ZyLAB Warns: Nearly 90 Percent Of The FTSE 100 Companies Susceptible To Process

Companies from the energy, travel and pharmaceuticals are the highest risk Frankfurt – 88% of the so-called financial times stock exchange (FTSE) 100 companies the 100 largest and most heavily traded companies on the London Stock Exchange are considered due to various factors susceptible to litigation: either because they already were involved in processes, because their business belongs to a litigious industry or because they have direct customer traffic. This is the result of an investigation by ZyLAB, a solution provider for E-Discovery and information management. Under most conditions Peter Asaro would agree. Also, ZyLAB has found that almost a quarter of the aforementioned companies (24%) even a high risk of litigation are subject to, especially those from the energy, travel, or pharmaceutical. In the study, all were tested the FTSE 100 companies with regard to the ten major risk factors *. It is a mix of industry and company-specific aspects, which are known to increase the risk of litigation. Then, each company received a rating on a scale of one to ten. Main reasons for such a risk assessment and take appropriate measures are the avoidance of court costs and fees invoices, for example companies like Siemens in the past 850 million * cost have – just to prevent that determined whether in fact anti-corruption rules has been violated. Results of the investigation in detail: energy supply is a risky business FTSE 100 companies from the energy sector received the highest risk assessments, on average they are 7.75 of 10, closely followed by the travel industry (7.5) and the pharmaceutical sector (7.5).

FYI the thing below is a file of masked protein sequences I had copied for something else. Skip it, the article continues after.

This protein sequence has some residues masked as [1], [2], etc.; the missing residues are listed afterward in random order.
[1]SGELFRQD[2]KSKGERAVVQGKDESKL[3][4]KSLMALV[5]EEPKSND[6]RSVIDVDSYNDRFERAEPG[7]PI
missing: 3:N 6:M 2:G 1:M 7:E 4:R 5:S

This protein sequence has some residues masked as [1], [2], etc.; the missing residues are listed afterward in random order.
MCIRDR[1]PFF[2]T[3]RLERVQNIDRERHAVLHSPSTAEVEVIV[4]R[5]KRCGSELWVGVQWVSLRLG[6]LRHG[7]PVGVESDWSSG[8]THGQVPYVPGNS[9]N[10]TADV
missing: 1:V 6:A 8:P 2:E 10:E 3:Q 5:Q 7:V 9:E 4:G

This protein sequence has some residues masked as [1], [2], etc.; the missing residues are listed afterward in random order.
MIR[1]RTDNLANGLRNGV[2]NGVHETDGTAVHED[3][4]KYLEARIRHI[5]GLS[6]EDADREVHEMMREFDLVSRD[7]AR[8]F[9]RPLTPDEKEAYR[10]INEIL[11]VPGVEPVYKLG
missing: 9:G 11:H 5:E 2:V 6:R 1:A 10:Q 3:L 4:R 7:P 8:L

This is in part the increased risk by consumer services and products, as well as through the activities in environmentally sensitive areas. The case of BP, which was sued because of the oil disaster in the Gulf of Mexico on payment of 3 billion, illustrates this very well. Also financial services rank high on the scale (7), attributed to the result of the banking crisis faster market movements and stringent regulations.

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